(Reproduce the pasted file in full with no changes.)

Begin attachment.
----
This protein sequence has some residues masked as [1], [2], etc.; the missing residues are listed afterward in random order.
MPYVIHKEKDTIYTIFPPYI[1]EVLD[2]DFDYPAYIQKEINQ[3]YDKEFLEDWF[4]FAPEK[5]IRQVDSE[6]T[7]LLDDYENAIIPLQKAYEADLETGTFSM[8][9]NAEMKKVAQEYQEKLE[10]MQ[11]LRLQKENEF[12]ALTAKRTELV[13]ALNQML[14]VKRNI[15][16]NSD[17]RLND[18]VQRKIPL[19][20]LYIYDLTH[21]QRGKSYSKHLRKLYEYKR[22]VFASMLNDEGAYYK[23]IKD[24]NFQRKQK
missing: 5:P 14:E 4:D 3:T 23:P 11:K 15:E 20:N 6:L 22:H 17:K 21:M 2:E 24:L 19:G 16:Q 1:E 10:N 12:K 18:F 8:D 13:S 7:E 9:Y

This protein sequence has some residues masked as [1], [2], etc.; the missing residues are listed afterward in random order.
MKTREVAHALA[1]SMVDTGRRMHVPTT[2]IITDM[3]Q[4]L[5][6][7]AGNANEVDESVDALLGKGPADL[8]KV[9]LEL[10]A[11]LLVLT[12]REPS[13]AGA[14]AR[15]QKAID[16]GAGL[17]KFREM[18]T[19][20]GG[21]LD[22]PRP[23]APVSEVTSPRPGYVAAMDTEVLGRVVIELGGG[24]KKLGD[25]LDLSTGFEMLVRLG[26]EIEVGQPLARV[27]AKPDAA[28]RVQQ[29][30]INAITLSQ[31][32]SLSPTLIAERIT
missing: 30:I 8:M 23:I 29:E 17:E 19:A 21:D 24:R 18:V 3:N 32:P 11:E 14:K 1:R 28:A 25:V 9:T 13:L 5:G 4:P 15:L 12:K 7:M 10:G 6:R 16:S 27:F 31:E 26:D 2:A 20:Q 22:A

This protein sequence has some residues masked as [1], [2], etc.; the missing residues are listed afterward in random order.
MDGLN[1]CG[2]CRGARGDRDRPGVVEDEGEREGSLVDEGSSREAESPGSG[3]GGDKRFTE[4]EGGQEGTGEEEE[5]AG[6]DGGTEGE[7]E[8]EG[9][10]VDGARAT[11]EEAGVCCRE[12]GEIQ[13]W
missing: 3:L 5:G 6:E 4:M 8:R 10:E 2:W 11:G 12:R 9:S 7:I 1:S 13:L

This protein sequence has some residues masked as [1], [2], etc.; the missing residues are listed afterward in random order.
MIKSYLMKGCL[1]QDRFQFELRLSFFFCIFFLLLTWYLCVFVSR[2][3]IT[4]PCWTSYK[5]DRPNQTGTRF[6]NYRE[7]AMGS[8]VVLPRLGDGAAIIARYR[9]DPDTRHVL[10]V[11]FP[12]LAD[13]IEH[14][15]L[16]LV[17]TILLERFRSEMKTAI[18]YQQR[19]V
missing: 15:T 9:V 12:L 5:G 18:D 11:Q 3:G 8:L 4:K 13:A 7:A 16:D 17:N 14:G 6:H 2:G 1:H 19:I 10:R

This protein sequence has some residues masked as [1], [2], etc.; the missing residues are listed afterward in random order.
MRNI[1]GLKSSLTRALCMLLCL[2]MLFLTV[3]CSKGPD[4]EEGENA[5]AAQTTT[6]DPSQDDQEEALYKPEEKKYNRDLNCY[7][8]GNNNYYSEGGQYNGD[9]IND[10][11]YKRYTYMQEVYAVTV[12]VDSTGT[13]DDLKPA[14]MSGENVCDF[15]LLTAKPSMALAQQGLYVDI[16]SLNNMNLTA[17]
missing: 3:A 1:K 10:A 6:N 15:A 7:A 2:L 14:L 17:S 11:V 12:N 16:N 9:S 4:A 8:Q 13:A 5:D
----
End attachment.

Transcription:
This protein sequence has some residues masked as [1], [2], etc.; the missing residues are listed afterward in random order.
MPYVIHKEKDTIYTIFPPYI[1]EVLD[2]DFDYPAYIQKEINQ[3]YDKEFLEDWF[4]FAPEK[5]IRQVDSE[6]T[7]LLDDYENAIIPLQKAYEADLETGTFSM[8][9]NAEMKKVAQEYQEKLE[10]MQ[11]LRLQKENEF[12]ALTAKRTELV[13]ALNQML[14]VKRNI[15][16]NSD[17]RLND[18]VQRKIPL[19][20]LYIYDLTH[21]QRGKSYSKHLRKLYEYKR[22]VFASMLNDEGAYYK[23]IKD[24]NFQRKQK
missing: 5:P 14:E 4:D 3:T 23:P 11:K 15:E 20:N 6:L 22:H 17:K 21:M 2:E 24:L 19:G 16:Q 1:E 10:N 12:K 18:F 8:D 13:S 7:E 9:Y

This protein sequence has some residues masked as [1], [2], etc.; the missing residues are listed afterward in random order.
MKTREVAHALA[1]SMVDTGRRMHVPTT[2]IITDM[3]Q[4]L[5][6][7]AGNANEVDESVDALLGKGPADL[8]KV[9]LEL[10]A[11]LLVLT[12]REPS[13]AGA[14]AR[15]QKAID[16]GAGL[17]KFREM[18]T[19][20]GG[21]LD[22]PRP[23]APVSEVTSPRPGYVAAMDTEVLGRVVIELGGG[24]KKLGD[25]LDLSTGFEMLVRLG[26]EIEVGQPLARV[27]AKPDAA[28]RVQQ[29][30]INAITLSQ[31][32]SLSPTLIAERIT
missing: 30:I 8:M 23:I 29:E 17:E 19:A 21:D 24:R 18:V 3:N 32:P 11:E 14:K 1:R 28:A 25:V 9:T 13:L 5:G 4:P 15:L 12:K 7:M 10:G 6:R 16:S 27:F 31:E 26:D 2:A 20:Q 22:A

This protein sequence has some residues masked as [1], [2], etc.; the missing residues are listed afterward in random order.
MDGLN[1]CG[2]CRGARGDRDRPGVVEDEGEREGSLVDEGSSREAESPGSG[3]GGDKRFTE[4]EGGQEGTGEEEE[5]AG[6]DGGTEGE[7]E[8]EG[9][10]VDGARAT[11]EEAGVCCRE[12]GEIQ[13]W
missing: 3:L 5:G 6:E 4:M 8:R 10:E 2:W 11:G 12:R 9:S 7:I 1:S 13:L

This protein sequence has some residues masked as [1], [2], etc.; the missing residues are listed afterward in random order.
MIKSYLMKGCL[1]QDRFQFELRLSFFFCIFFLLLTWYLCVFVSR[2][3]IT[4]PCWTSYK[5]DRPNQTGTRF[6]NYRE[7]AMGS[8]VVLPRLGDGAAIIARYR[9]DPDTRHVL[10]V[11]FP[12]LAD[13]IEH[14][15]L[16]LV[17]TILLERFRSEMKTAI[18]YQQR[19]V
missing: 15:T 9:V 12:L 5:G 18:D 11:Q 3:G 8:L 4:K 13:A 7:A 16:D 17:N 14:G 6:H 2:G 1:H 19:I 10:R

This protein sequence has some residues masked as [1], [2], etc.; the missing residues are listed afterward in random order.
MRNI[1]GLKSSLTRALCMLLCL[2]MLFLTV[3]CSKGPD[4]EEGENA[5]AAQTTT[6]DPSQDDQEEALYKPEEKKYNRDLNCY[7][8]GNNNYYSEGGQYNGD[9]IND[10][11]YKRYTYMQEVYAVTV[12]VDSTGT[13]DDLKPA[14]MSGENVCDF[15]LLTAKPSMALAQQGLYVDI[16]SLNNMNLTA[17]
missing: 3:A 1:K 10:A 6:N 15:A 7:A 2:L 14:L 17:S 11:V 12:N 16:N 9:S 4:A 8:Q 13:A 5:D